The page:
THE £16.5 billion boost to military spending would help restore Britain’s position as the “foremost naval power in Europe,” Boris Johnson declared, as he insisted the additional funds would create a renaissance in UK shipbuilding and highlight the benefits of the Union.

In a Commons statement on the extra spending spread over four years, the Prime Minister also committed to a renewal of the country’s nuclear deterrent and guaranteed the survival of the Black Watch regiment, rumoured to be for the axe in Army cuts.

The plans to modernise the Armed Forces include new hi-tech jets for the RAF, the creation of an agency dedicated to artificial intelligence, and a “space command” capable of launching the UK’s first rocket by 2022.

A National Cyber Force, combining intelligence agencies and service personnel, is already operating against terrorists, organised crime groups and hostile states, Mr Johnson confirmed.

He suggested in future, a soldier in hostile territory would be “alerted to a distant ambush by sensors on satellites or drones” with artificial intelligence helping devise the best response, which could involve an air strike, an assault by a swarm of drones or a cyber-attack.

Warships and combat vehicles could be equipped with “inexhaustible” lasers to take on opposing forces, the PM suggested, with no prospect of them running out of ammunition.

The announcements were billed as the biggest increase in defence spending since the Cold War and form part of a wider review of the UK’s foreign policy and security objectives which will now not be published until next year.

Mr Johnson said that for decades, successive governments have “trimmed and cheese-pared” defence budgets, risking the future viability of the Armed Forces.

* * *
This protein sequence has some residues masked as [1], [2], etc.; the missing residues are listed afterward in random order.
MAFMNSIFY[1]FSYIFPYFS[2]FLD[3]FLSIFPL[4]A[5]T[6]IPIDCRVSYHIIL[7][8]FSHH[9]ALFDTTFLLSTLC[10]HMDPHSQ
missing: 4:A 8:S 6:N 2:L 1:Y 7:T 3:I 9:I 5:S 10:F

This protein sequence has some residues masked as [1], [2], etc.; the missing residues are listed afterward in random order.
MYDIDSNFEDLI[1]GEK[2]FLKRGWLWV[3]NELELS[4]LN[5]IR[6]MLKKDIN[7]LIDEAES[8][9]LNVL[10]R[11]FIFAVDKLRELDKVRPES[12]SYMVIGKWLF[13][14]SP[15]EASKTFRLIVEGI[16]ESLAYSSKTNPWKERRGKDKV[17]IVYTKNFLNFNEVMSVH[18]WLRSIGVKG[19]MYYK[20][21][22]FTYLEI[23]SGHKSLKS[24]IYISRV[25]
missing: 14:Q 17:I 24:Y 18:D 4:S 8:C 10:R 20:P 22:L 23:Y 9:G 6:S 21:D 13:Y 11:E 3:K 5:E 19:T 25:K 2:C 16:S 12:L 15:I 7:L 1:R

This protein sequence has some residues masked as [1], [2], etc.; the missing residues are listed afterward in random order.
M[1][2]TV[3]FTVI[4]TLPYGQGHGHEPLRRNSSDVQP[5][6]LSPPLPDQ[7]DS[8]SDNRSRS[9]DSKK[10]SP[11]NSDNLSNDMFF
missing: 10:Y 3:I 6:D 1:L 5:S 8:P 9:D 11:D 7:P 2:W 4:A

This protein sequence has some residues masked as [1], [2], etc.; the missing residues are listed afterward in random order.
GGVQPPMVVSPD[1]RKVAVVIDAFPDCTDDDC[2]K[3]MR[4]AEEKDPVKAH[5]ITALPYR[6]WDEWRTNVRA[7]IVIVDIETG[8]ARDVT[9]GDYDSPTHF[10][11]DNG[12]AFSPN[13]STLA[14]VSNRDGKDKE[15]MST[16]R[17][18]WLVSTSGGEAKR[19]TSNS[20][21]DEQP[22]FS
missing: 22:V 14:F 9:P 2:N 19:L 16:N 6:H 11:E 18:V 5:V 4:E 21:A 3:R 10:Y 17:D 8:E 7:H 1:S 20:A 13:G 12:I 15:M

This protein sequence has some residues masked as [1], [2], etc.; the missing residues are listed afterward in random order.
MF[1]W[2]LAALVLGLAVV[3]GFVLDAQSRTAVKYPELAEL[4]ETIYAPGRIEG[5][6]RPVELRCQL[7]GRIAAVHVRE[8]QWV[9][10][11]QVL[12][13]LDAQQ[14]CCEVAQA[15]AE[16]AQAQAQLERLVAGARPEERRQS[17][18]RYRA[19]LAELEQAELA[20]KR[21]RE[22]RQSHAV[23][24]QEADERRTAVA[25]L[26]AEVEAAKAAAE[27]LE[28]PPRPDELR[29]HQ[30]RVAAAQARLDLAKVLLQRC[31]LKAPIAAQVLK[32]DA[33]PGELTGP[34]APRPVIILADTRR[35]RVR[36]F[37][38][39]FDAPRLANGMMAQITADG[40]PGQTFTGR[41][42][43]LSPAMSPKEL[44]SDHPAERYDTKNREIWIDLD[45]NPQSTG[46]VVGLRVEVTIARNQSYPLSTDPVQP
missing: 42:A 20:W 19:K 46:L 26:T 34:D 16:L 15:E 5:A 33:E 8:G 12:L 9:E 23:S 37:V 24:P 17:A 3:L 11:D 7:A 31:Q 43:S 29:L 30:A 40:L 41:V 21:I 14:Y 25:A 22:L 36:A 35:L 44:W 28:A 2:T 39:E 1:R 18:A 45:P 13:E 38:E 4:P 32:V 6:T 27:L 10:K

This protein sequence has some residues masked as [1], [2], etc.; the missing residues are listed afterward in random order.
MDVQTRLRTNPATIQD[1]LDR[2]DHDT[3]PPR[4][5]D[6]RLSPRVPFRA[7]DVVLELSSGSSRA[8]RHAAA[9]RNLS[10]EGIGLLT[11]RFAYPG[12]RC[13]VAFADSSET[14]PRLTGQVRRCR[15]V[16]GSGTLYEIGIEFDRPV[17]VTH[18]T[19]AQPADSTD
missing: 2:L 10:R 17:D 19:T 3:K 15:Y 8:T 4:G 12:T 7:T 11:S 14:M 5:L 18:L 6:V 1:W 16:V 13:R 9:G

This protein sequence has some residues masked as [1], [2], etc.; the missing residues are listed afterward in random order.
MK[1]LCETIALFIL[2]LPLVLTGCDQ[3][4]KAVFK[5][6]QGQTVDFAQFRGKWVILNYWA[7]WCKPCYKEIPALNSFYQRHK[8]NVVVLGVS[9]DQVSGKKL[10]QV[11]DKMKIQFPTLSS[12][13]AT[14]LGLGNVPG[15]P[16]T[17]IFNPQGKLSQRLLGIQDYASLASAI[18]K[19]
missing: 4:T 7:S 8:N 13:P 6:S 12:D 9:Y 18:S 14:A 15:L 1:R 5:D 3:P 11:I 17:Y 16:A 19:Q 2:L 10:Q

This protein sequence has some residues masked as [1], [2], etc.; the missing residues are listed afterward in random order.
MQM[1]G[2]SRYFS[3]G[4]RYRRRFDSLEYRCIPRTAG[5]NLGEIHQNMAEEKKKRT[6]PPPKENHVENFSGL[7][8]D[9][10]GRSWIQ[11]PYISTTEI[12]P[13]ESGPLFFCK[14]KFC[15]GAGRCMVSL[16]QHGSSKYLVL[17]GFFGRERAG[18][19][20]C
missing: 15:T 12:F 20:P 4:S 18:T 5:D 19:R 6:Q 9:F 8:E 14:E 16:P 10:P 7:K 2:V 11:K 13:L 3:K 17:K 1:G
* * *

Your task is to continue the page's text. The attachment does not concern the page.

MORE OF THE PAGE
Setting out the reason for the multi-year settlement, he told MPs: “The international situation is now more perilous and intensely competitive than at any time since the Cold War.

“Everything we do in this country - every job, every business, even how we shop and what we eat -depends on a basic minimum of global security.”

The PM, who addressed MPs remotely as he continues his period of coronavirus self-isolation, added: “Extending British influence requires a once-in-a-generation modernisation of our Armed Forces and now is the right time to press ahead.”

Sir Keir Starmer welcomed the additional money but claimed it was a “spending announcement without a strategy”.

The Labour leader declared: “This is a time of huge global uncertainty. It is time for Britain to emerge from a decade of decline. I know the Prime Minister is always keen to talk about the bits of government he enjoys – big announcements, space programmes, moonshots - but this statement shows the Government still lacks a clear strategy or a coherent vision for Britain in the world, or any idea how the promises the Prime Minister makes will actually be delivered.”

Mr Johnson replied: “Well, of all the humbug I’ve heard from [Sir Keir], that really takes the cake. This was a man who campaigned until December last year to install in government a prime minister who would have wanted to scrap our armed services and pull out of Nato. And his own record of support of our armed services[is] very, very thin indeed.”

The PM highlighted the boost the extra funding would give to the Navy and shipbuilding, telling MPs: “We’re going to use our extra defence spending to restore Britain’s position as the foremost naval power in Europe.

“This will spur a renaissance of British shipbuilding across the UK; in Glasgow and South Belfast, Appledore and Birkenhead.

“Guaranteed jobs and illuminating the benefits of the Union in the white light of the arc-welders’ torch. If there is one policy which strengthens the UK in every possible sense,” he insisted, “it is building more ships for the Royal Navy.”

Ian Blackford for the SNP said that his party supported a “refocusing on the contemporary threats we face; we need to readjust our defence capabilities for the modern world”.

However, he stressed: “But what we do not accept is that the priorities of this Government and the threat of the disbanding of historic regiments such as the Black Watch.

“Disbanding the Black Watch would show that the promises made to Scotland during the Scottish independence campaign have been broken, buried and forgotten by this government.”

Mr Johnson accused the Nationalist leader of spewing out “confected indignation”, adding: “Of course, we’re going to guarantee the Black Watch.”